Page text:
Prospect Profile: Rogers Making Great First Impression

Josh Rogers of the Norfolk Tides pitches.

A few days after the Zach Britton deal, I wrote that Cody Carroll would likely be the first of the three players acquired to reach the big leagues – even though Dillon Tate was widely viewed as the better overall prospect. I didn’t mention the third pitcher the Orioles received, 24-year-old Josh Rogers.

Rogers doesn’t have a blazing fastball or wipeout breaking ball like Carroll and Tate, nor is he ranked on the Orioles’ Top 30 Prospects list. Despite this, the left-hander has pitched extremely well in his first three starts in Norfolk following the trade. He’s given up just three earned runs in 20.1 innings as a Tide, good for an ERA of 1.33.

The Yankees selected Rogers out of the University of Louisville in the 11th round of the 2015 draft, paying him a draft bonus well over the recommended slot value. Like Carroll, Rogers underwent Tommy John surgery before ever pitching in a collegiate game. In two years for the Cardinals, he went 11-4 with an ERA of 3.46 and 129 strikeouts in 145.2 innings.

He broke out during his first full professional season in 2016, pitching to a 2.38 ERA in 136.1 innings between the Yankees’ Class-A affiliates in Charleston and Tampa. He followed that campaign up with a 3.24 ERA in 91.2 innings in 2017 before an elbow injury ended his season prematurely. His command is arguably his biggest strength: he walked just 38 hitters in 2016 and 2017 combined over a total of 228 innings.

I had the opportunity to see Rogers’ most recent start in a Tides uniform, which came against his former AAA teammates from the Scranton/Wilkes-Barre RailRiders. Going up against a lineup and coaching staff that undoubtedly know his tendencies well, Rogers nonetheless managed to toss 7.1 scoreless innings, striking out three while yielding four hits in an extremely impressive outing.

One night after six Tides pitchers combined to throw 181 pitches, Rogers needed just 96 pitches to make it into the eighth inning on the mound. He primarily worked in the upper 80’s with his fastball, though the pitch reached as high as 94 on the night. He also mixed in a sharp breaking ball in the low 80’s that he tended to use with two strikes. One trait that stuck out in particular was how he was able to induce soft contact early in the count, helping to keep his pitch count down.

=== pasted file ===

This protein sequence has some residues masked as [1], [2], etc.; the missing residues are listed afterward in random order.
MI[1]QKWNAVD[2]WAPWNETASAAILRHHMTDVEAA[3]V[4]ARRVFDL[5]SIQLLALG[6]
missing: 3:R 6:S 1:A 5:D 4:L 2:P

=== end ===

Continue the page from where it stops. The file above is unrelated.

Outlooks on Rogers’ long-term viability as a major league pitcher vary. Though Baseball Prospectus holds a more pessimistic view of his future – writing that “(Rogers) profiles as an upper-level arm who offers emergency utility as an up-and-down starter,” Yankees writer Lou DiPietro of YES Network went so far as to compare his repertoire and profile to CC Sabathia, arguing that his abilities could play well at Yankee Stadium.

Regardless of the projections for Rogers’ future role, one thing is becoming apparent through his first three outings (I know, I know…small sample size): he’s proving that he deserves a major league opportunity sooner rather than later. With one former Yankees prospect already in Baltimore and two more knocking on the door, the O’s have to be pleased with the early returns from the Britton trade.

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